The NAE and several religious groups filed an amici brief supporting the Defense of Marriage Act (DOMA). In July 2010, a federal judge in Massachusetts ruled Section 3 of the law unconstitutional, suggesting that Congress does not have the right to define what “marriage” means under federal law.

The Defense of Marriage Act requires federal agencies to define “marriage” and “spouse” when used in federal laws and regulations “as applying only to the marital union between one man and one woman.” If the federal judge’s ruling is upheld, the United States would effectively recognize same-sex marriage for purposes of administering federal benefits. Implementation of the judge’s ruling is on hold pending appeal. Section 2 of DOMA, which remains in effect, continues to protect states from being forced to recognize marriages contracted in other jurisdictions that would not be valid under that state’s laws.

The brief filed by the religious groups offers a social science-based argument that Congress has a rational basis for defining marriage in a way that protects children. Redefining marriage to include same-sex couples could adversely affect the children raised in such homes. The brief states that traditional marriage is “closely tied to the welfare of children, the well-being of the family, and the health of the nation.”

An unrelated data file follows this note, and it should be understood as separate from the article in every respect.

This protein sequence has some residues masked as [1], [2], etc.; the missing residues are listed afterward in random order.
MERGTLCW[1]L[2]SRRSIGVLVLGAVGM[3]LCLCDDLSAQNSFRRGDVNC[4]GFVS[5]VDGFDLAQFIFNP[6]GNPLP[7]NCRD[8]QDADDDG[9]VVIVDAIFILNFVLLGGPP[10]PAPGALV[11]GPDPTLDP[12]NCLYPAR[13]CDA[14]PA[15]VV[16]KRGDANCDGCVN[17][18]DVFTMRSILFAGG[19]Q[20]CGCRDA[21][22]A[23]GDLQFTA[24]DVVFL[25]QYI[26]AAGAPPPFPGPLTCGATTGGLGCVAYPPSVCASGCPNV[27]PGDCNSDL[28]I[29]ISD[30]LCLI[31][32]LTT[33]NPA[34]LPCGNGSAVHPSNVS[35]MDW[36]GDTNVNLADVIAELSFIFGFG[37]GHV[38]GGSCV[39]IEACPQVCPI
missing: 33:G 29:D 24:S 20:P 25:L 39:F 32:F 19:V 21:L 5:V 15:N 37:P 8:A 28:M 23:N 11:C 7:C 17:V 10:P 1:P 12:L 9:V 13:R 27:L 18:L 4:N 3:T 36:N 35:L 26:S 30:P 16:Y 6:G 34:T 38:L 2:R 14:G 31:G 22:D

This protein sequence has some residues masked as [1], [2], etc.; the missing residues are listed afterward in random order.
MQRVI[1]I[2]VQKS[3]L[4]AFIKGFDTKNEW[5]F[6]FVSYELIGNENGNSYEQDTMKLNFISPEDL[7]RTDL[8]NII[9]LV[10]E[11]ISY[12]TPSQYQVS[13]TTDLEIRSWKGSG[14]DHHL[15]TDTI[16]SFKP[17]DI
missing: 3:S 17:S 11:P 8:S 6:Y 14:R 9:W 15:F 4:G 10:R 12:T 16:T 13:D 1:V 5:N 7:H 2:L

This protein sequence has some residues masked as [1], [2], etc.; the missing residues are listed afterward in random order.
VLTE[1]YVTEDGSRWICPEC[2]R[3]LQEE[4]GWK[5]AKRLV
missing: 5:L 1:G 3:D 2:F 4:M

The brief also argues that the definition of marriage has been established by the state as a moral issue and should be kept under that umbrella. “The great legislative debates of the past century — from business and labor regulations, to civil rights legislation, to environmentalism, to military spending, to universal health care, etc. — centered on contested questions of morality. The same is true of our current democratic conversation about the definition and purpose of marriage, which the Supreme Court long ago recognized as having ‘more to do with the morals and civilization of a people than any other institution.'”

The Defense of Marriage Act was passed by overwhelming majorities in both the House and Senate in 1996 and signed into law by President Clinton.

Other groups who joined the brief include the U.S. Conference of Catholic Bishops, the Church of Jesus Christ of Latter-day Saints, the Ethics and Religious Liberty Commission of the Southern Baptist Convention, the Lutheran Church – Missouri Synod, and the Union of Orthodox Jewish Congregations of America. Many NAE denominations also added their support to the brief.